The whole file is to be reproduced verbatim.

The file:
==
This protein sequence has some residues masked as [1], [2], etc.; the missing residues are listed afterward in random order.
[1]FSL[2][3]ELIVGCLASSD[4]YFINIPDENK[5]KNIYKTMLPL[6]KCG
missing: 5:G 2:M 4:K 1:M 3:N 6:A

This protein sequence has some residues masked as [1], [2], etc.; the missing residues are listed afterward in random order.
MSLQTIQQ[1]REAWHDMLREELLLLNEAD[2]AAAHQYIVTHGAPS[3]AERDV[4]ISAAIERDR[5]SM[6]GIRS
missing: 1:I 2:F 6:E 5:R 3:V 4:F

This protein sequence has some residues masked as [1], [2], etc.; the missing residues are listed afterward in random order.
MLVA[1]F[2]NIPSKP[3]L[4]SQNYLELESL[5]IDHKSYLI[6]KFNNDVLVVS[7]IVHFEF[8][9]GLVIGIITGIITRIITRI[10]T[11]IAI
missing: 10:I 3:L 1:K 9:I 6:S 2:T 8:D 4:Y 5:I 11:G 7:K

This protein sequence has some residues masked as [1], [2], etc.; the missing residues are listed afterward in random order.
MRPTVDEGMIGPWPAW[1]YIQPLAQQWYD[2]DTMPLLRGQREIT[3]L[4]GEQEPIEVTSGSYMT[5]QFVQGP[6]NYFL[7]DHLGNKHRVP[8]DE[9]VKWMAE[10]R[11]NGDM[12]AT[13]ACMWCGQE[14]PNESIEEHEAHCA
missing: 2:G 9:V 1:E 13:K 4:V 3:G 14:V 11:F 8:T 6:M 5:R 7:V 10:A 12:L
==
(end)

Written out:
This protein sequence has some residues masked as [1], [2], etc.; the missing residues are listed afterward in random order.
[1]FSL[2][3]ELIVGCLASSD[4]YFINIPDENK[5]KNIYKTMLPL[6]KCG
missing: 5:G 2:M 4:K 1:M 3:N 6:A

This protein sequence has some residues masked as [1], [2], etc.; the missing residues are listed afterward in random order.
MSLQTIQQ[1]REAWHDMLREELLLLNEAD[2]AAAHQYIVTHGAPS[3]AERDV[4]ISAAIERDR[5]SM[6]GIRS
missing: 1:I 2:F 6:E 5:R 3:V 4:F

This protein sequence has some residues masked as [1], [2], etc.; the missing residues are listed afterward in random order.
MLVA[1]F[2]NIPSKP[3]L[4]SQNYLELESL[5]IDHKSYLI[6]KFNNDVLVVS[7]IVHFEF[8][9]GLVIGIITGIITRIITRI[10]T[11]IAI
missing: 10:I 3:L 1:K 9:I 6:S 2:T 8:D 4:Y 5:I 11:G 7:K

This protein sequence has some residues masked as [1], [2], etc.; the missing residues are listed afterward in random order.
MRPTVDEGMIGPWPAW[1]YIQPLAQQWYD[2]DTMPLLRGQREIT[3]L[4]GEQEPIEVTSGSYMT[5]QFVQGP[6]NYFL[7]DHLGNKHRVP[8]DE[9]VKWMAE[10]R[11]NGDM[12]AT[13]ACMWCGQE[14]PNESIEEHEAHCA
missing: 2:G 9:V 1:E 13:K 4:V 3:G 14:V 11:F 8:T 6:M 5:R 7:V 10:A 12:L